The Federal Motor Carrier Safety Administration (FMCSA) is currently considering new regulations that would raise the federal minimum insurance requirements for trucks and buses.
“This rulemaking is extremely important to help improve accountability and safety for all motorists,” said American Association for Justice President Lisa Blue Baron. “Increasing insurance minimums will help restore justice for all Americans injured by trucks.”
Nearly four thousand people die in truck crashes each year. A fatal truck crash often costs over $4.3 million, but truck drivers are only required to maintain insurance policies of $750,000. This insurance requirement was set over 30 years ago and has never been adjusted, not even for inflation.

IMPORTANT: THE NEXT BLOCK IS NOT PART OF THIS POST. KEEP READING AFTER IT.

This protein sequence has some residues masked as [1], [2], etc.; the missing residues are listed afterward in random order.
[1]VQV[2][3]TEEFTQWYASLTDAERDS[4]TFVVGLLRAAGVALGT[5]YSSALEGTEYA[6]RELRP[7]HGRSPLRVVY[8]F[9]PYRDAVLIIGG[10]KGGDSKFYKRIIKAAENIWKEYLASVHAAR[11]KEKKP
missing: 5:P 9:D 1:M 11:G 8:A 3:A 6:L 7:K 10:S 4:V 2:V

“Outdated insurance requirements allow trucking companies to skirt responsibility and leave injured motorists and taxpayers to pay the difference,” added Baron.
Earlier this year, FMCSA, in its own study to Congress, concluded the costs of injuries and fatalities arising from crashes far exceed the minimum insurance levels interstate operators are required to carry. Additionally. the American Federation of Labor and Congress of Industrial Organizations (AFL-CIO) has noted the minimum insurance requirements have languished for decades and need to be improved.
In this Advanced Notice of Proposed Rulemaking (ANPRM), the FMCSA has asked 26 questions to commenters, including inquiries related to adequate compensation for victims and the impacts of increasing the minimum levels of insurance. After the initial comment period ends on February 26, 2015, the agency will review all submissions and may issue a proposed rule.